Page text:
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Ukraine’s healthcare spending is Europe's lowest, yet it maintains massive industry infrastructures – research

The study suggests that budget planning is characterized by excessive control and regulation, which does not give local authorities and hospitals sufficient powers to manage their finances.
17:26, 10 January 2018

Open source

As of 2015, Ukraine’s spending on healthcare was estimated at $77 per capita, which is the lowest across Europe. At the same time, such spending is supposed to maintain one of the largest healthcare infrastructures in Central Europe. This was the conclusion made by the authors of a study conducted by the World Bank, United Nations Development Program and Kyiv School of Economics at the end of 2017, Interfax-Ukraine reports.

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According to the study’s findings, Ukraine’s healthcare infrastructure is one of the largest in Central Europe as it provides 0.4 hospitals, 7.4 hospital beds, 4.4 doctors and 8.6 nurses per 1000 citizens.

The study’s authors point out that the shortage of government spending in Ukraine’s healthcare sector is multiplied by its inefficient allocation and use.

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Nevertheless, healthcare spending in Ukraine is skewed towards hospital services, as opposed to the less expensive preventive measures. Furthermore, the authors note the parallel non-transparent arrangement of paying for services in cash, which restricts Ukrainian patients’ access to healthcare.

The authors of the study draw the conclusion that budget planning is characterized by excessive control and regulation, which does not give local authorities and hospitals sufficient powers to manage their finances.

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At the same time, the study finds that state government funding accounts only for around half of total healthcare spending, while a non-transparent arrangement of paying cash is operating alongside.

Most of the spending in the healthcare sector is directed towards the provision of hospital services, as opposed to first aid, which provides inexpensive preventive measures. For example, the study finds that in Donetsk region 70% of the healthcare budget is spent on hospital care, while first aid services account for only 13% of the funding.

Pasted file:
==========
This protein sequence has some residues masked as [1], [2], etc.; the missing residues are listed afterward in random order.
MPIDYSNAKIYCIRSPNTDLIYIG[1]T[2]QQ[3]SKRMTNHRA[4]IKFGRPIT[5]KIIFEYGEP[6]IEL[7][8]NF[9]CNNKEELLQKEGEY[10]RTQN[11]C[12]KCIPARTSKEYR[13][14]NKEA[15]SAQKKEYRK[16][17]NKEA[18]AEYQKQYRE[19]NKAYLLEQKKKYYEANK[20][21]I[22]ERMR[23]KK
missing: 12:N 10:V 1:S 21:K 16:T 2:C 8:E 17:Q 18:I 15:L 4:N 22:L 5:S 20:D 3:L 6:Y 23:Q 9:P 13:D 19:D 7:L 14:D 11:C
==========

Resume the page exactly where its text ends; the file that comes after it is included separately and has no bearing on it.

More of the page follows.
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Nonetheless, service providers (hospitals) in general tend to spend the majority of their budgets on employee wages and utilities, while medicine is purchased with what remains of the budget. “Around 50% of the employees polled admit occasional shortage of medicine. Most healthcare institutions cover less than 25% of medicine needs, 63% of doctors ask patients to purchase the necessary drugs when those are not available at the hospital”,- the authors of the study explain.

The study’s data suggests that healthcare workers are paid significantly less than the labor rate standard. More than 3 out of 10 doctors work second jobs.

The study’s authors conclude by suggesting a number of measures that could change the current situation. They believe that the implementation of the healthcare reform would allow to make budgeting decisions based on performance. Additionally, they recommend to introduce a more accurate specification of bundles of healthcare services, which, along with the introduction of mechanisms to enter into agreements, is likely to improve the way government funding is allocated and used for the provision of guaranteed medical services. Also, the authors point out that the formalization of co-payment mechanisms will allow to cover financial deficiencies and to give hospitals more responsibility for additional incomings. The research conducted in healthcare institutions in Poltava, Lviv, Donetsk and Lugansk regions.

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